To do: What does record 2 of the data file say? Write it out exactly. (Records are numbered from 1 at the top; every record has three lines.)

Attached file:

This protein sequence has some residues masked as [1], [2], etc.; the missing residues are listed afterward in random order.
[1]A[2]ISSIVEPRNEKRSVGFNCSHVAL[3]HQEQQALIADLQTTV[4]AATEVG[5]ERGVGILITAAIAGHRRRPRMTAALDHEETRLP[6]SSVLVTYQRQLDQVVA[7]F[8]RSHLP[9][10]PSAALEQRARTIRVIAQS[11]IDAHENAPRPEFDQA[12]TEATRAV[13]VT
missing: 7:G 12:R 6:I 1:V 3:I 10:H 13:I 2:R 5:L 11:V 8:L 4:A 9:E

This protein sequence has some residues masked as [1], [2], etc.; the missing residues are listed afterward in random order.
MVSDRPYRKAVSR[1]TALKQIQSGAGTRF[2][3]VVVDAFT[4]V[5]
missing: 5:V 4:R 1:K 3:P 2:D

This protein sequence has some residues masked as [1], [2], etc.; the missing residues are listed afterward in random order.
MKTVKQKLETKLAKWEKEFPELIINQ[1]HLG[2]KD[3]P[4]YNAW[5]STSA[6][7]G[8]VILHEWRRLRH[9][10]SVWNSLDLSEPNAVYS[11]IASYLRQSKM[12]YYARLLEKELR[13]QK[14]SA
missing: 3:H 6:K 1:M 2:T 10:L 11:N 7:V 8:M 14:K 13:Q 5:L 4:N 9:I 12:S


This protein sequence has some residues masked as [1], [2], etc.; the missing residues are listed afterward in random order.
MVSDRPYRKAVSR[1]TALKQIQSGAGTRF[2][3]VVVDAFT[4]V[5]
missing: 5:V 4:R 1:K 3:P 2:D